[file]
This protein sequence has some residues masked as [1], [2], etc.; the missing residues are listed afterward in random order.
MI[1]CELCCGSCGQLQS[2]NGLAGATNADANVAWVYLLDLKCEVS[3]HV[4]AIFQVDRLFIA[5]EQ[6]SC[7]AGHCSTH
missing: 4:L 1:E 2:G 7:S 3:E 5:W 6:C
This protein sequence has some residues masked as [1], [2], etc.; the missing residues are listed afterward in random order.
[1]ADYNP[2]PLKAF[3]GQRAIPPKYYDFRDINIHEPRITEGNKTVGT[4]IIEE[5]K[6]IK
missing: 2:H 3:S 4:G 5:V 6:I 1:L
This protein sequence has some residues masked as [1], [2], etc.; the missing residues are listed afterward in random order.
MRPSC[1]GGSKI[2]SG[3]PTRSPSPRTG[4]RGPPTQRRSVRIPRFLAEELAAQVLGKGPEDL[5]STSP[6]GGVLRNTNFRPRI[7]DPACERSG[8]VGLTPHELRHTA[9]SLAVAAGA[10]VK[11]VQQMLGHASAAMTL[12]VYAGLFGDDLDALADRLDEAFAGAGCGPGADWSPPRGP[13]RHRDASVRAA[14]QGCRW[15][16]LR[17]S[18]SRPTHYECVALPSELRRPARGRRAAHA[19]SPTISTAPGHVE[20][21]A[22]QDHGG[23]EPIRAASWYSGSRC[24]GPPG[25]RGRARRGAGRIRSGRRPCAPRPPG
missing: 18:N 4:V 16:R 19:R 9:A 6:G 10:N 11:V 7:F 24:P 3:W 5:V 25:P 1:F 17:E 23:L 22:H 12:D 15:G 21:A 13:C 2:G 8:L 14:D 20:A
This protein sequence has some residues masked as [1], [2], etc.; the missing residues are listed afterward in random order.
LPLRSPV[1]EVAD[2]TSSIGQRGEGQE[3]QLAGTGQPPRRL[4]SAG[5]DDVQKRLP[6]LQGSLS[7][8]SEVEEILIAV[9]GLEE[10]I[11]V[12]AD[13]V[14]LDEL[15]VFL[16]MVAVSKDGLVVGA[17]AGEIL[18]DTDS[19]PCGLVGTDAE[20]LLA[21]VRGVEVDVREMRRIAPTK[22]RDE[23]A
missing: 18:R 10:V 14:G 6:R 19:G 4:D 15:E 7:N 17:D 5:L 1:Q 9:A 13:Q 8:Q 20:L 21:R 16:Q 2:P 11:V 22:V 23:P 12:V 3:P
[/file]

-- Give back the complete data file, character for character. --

This protein sequence has some residues masked as [1], [2], etc.; the missing residues are listed afterward in random order.
MI[1]CELCCGSCGQLQS[2]NGLAGATNADANVAWVYLLDLKCEVS[3]HV[4]AIFQVDRLFIA[5]EQ[6]SC[7]AGHCSTH
missing: 4:L 1:E 2:G 7:S 3:E 5:W 6:C
This protein sequence has some residues masked as [1], [2], etc.; the missing residues are listed afterward in random order.
[1]ADYNP[2]PLKAF[3]GQRAIPPKYYDFRDINIHEPRITEGNKTVGT[4]IIEE[5]K[6]IK
missing: 2:H 3:S 4:G 5:V 6:I 1:L
This protein sequence has some residues masked as [1], [2], etc.; the missing residues are listed afterward in random order.
MRPSC[1]GGSKI[2]SG[3]PTRSPSPRTG[4]RGPPTQRRSVRIPRFLAEELAAQVLGKGPEDL[5]STSP[6]GGVLRNTNFRPRI[7]DPACERSG[8]VGLTPHELRHTA[9]SLAVAAGA[10]VK[11]VQQMLGHASAAMTL[12]VYAGLFGDDLDALADRLDEAFAGAGCGPGADWSPPRGP[13]RHRDASVRAA[14]QGCRW[15][16]LR[17]S[18]SRPTHYECVALPSELRRPARGRRAAHA[19]SPTISTAPGHVE[20][21]A[22]QDHGG[23]EPIRAASWYSGSRC[24]GPPG[25]RGRARRGAGRIRSGRRPCAPRPPG
missing: 18:N 4:V 16:R 19:R 9:A 6:G 10:N 11:V 7:F 24:P 3:W 5:V 25:P 1:F 17:E 23:L 22:H 12:D 15:G 21:A 13:C 2:G 8:L 14:D 20:A
This protein sequence has some residues masked as [1], [2], etc.; the missing residues are listed afterward in random order.
LPLRSPV[1]EVAD[2]TSSIGQRGEGQE[3]QLAGTGQPPRRL[4]SAG[5]DDVQKRLP[6]LQGSLS[7][8]SEVEEILIAV[9]GLEE[10]I[11]V[12]AD[13]V[14]LDEL[15]VFL[16]MVAVSKDGLVVGA[17]AGEIL[18]DTDS[19]PCGLVGTDAE[20]LLA[21]VRGVEVDVREMRRIAPTK[22]RDE[23]A
missing: 18:R 10:V 14:G 6:R 19:G 4:D 15:E 7:N 17:D 5:L 1:Q 9:A 13:Q 8:Q 20:L 21:R 16:Q 2:P 11:V 22:V 23:P 12:V 3:P